Quality prints are available at http://www.pjpaintings.com

Enchanted Forest II

I painted an Australian forest scene that was purchased when I posted the painting on my Instagram account (https://www.instagram.com/hopwoodwade/).

One of the birds featured in the painting is the Golden-shouldered parrot that I wrote about in an earlier blog post: https://wordpress.com/post/theunfurlingartist.wordpress.com/6302

Another bird that is seriously struggling that is included in this painting is the Orange-bellied parrot, one of only a few migratory parrot species in the world and it is listed as critically endangered. The parrots breed in Melaleuca, on the west coast of Tasmania, feeding on button grass seeds and fly to the south east of mainland Australia in the winter. https://www.zoo.org.au/fighting-extinction/local-threatened-species/orange-bellied-parrot/ and https://birdlife.org.au/projects/orange-bellied-parrot-recovery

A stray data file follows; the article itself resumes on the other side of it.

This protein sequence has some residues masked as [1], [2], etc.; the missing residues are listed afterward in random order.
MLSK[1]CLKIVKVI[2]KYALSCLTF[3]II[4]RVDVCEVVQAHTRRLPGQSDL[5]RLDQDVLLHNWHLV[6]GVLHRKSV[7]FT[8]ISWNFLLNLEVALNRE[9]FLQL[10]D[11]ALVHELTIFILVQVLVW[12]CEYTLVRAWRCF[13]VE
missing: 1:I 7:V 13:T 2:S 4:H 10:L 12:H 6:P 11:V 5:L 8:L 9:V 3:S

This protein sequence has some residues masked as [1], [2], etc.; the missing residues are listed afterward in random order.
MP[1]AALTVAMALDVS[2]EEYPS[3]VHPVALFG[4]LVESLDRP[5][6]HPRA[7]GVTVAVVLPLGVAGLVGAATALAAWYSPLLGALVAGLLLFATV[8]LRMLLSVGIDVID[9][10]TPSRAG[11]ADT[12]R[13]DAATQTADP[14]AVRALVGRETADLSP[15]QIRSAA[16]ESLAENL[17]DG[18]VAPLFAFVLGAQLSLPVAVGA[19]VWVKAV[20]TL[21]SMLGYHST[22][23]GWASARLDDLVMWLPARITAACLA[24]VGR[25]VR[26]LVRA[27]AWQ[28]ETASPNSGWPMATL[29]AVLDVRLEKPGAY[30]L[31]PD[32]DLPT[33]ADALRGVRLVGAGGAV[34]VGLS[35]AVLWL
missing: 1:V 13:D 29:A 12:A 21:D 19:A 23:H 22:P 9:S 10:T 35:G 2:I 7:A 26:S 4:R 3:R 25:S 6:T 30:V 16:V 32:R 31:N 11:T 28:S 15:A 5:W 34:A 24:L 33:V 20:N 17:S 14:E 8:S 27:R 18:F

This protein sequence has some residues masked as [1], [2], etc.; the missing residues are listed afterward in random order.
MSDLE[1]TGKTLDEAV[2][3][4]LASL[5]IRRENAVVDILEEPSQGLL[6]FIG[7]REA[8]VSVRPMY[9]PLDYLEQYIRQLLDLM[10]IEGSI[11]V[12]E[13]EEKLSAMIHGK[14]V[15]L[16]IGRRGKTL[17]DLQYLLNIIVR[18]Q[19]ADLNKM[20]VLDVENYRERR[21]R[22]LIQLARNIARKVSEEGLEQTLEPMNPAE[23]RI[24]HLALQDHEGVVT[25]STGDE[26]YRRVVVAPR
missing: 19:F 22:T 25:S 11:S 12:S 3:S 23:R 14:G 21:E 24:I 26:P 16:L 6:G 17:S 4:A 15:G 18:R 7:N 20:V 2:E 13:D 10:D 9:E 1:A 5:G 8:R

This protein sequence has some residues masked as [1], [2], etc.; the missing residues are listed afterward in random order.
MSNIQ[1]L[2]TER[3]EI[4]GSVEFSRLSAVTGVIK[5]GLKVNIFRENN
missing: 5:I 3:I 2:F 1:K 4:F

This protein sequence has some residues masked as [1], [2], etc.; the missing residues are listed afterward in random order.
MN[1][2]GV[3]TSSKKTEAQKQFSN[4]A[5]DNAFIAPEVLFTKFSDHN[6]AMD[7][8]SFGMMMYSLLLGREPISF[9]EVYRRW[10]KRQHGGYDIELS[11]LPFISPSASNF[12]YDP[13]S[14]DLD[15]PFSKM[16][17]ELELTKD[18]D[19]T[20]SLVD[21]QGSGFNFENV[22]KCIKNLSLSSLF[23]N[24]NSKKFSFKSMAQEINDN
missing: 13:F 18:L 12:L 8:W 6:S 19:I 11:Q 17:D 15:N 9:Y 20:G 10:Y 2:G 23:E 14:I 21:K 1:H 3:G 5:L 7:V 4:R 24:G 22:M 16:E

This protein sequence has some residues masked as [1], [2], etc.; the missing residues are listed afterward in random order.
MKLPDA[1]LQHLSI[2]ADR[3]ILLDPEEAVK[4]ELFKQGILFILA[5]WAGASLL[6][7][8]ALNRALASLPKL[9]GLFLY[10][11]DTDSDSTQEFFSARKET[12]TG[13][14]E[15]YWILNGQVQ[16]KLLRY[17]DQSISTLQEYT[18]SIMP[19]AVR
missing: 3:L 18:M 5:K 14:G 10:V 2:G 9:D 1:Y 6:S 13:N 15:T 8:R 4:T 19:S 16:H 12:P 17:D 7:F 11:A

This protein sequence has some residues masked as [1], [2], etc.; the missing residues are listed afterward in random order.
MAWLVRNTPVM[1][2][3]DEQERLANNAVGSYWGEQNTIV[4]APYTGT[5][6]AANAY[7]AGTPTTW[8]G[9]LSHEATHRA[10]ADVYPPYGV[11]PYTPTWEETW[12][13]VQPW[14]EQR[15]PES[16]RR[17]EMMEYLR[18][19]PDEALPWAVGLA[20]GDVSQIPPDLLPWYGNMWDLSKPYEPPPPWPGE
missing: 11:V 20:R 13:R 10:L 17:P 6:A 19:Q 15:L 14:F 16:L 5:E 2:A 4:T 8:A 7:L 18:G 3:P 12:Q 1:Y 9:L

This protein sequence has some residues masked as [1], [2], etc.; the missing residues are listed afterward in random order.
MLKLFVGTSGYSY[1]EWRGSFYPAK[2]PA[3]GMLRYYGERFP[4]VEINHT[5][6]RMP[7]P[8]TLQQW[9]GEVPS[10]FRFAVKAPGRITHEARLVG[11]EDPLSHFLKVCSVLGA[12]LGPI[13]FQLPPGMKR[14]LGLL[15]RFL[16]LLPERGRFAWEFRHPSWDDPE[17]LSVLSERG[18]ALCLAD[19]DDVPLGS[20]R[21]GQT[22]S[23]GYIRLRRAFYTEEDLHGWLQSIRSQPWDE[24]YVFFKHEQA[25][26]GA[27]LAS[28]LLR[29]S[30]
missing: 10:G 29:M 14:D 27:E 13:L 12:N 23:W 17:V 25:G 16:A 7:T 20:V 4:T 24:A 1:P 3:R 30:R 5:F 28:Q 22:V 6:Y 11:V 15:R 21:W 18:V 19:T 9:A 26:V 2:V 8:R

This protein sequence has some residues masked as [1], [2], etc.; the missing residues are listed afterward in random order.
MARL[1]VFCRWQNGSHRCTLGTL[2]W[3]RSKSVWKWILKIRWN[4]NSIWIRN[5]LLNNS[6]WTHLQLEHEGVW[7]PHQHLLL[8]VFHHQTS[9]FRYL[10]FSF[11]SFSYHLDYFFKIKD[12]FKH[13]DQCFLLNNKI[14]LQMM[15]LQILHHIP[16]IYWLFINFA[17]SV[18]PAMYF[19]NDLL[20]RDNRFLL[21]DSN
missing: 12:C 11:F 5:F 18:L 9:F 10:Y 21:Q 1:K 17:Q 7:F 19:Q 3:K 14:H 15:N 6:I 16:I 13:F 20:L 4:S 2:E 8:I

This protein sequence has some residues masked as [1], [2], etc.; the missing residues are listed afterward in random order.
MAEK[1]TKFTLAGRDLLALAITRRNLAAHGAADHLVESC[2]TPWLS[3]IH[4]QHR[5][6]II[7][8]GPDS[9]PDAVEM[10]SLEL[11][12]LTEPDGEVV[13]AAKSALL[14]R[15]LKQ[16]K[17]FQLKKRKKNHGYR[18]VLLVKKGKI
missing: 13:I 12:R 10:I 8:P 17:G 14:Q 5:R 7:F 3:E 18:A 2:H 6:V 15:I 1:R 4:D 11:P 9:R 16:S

Another species facing an upward struggle, and also is listed as endangered, is the Tasmanian devil. https://www.zoo.org.au/fighting-extinction/local-threatened-species/tasmanian-devil/ and https://www.bushheritage.org.au/species/tassie-devils. European settlers named them Tasmanian devils because of their skin-crawling, night-time howling. Tasmanian devils are smallish in size but look quite menacing when they open their large mouths and bare their teeth. Their strong jaws enable them to munch through bones with ease.

Enchanted Forest II

Birds from top left to right are a: Gouldian finch, Yellow-throated honeyeater, Boobook owl, Magpie, Wattle bird, Orange-bellied parrot, Sugar glider, Golden-shouldered parrot, New Holland honeyeater, Spotted-tail quoll and Tasmanian devil.

I hope that you are able to enjoy time in an enchanted forest near to wherever you are living and that efforts to save species are achieving successes.

Take care, Patricia (PJ) Hopwood-Wade